The ghosts and goblins, and Laura Ingalls and Cowboys, and Pippi Longstockings and Space Cowboys, are up to tricks and de-treating you on this day, All Hallow's Eve.
Halloween (and its various other transformations) is one of those holidays that fascinates me for its historical significance through history. It marked a time in the year's cycle for many religions and societies. It was a time of harvest, a time of ghosts & faeries, a time for the year's renewal, a time of mystery. Centuries ago, people were in the fields threshing their harvest before this day. Their work was long and arduous. They put food by for the long winter months ahead. Around the time of Halloween, a day or two were set aside for reflection and celebration; for acknowledging their hard work and welcoming the long winter ahead.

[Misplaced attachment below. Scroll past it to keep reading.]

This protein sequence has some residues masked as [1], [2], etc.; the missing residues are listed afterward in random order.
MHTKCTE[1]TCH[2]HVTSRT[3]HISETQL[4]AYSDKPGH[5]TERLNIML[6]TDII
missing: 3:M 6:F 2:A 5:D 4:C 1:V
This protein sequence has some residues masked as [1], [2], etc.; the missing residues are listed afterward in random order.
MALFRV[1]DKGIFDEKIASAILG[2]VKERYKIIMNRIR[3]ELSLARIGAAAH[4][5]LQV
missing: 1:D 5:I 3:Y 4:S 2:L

Now, as I begin the hunkering down for winter, I take stock of my current harvest: my children carving pumpkins with their Dad; impromptu costumes for both a school festival and trick-or-treating; the coming holidays; cooking (my favorite time of year for it); and a brand new winter full of the magic of snow---something quite new for my children.
On this Halloween, we welcome our own "new year" in our own new lives.
Read more about the history of Halloween: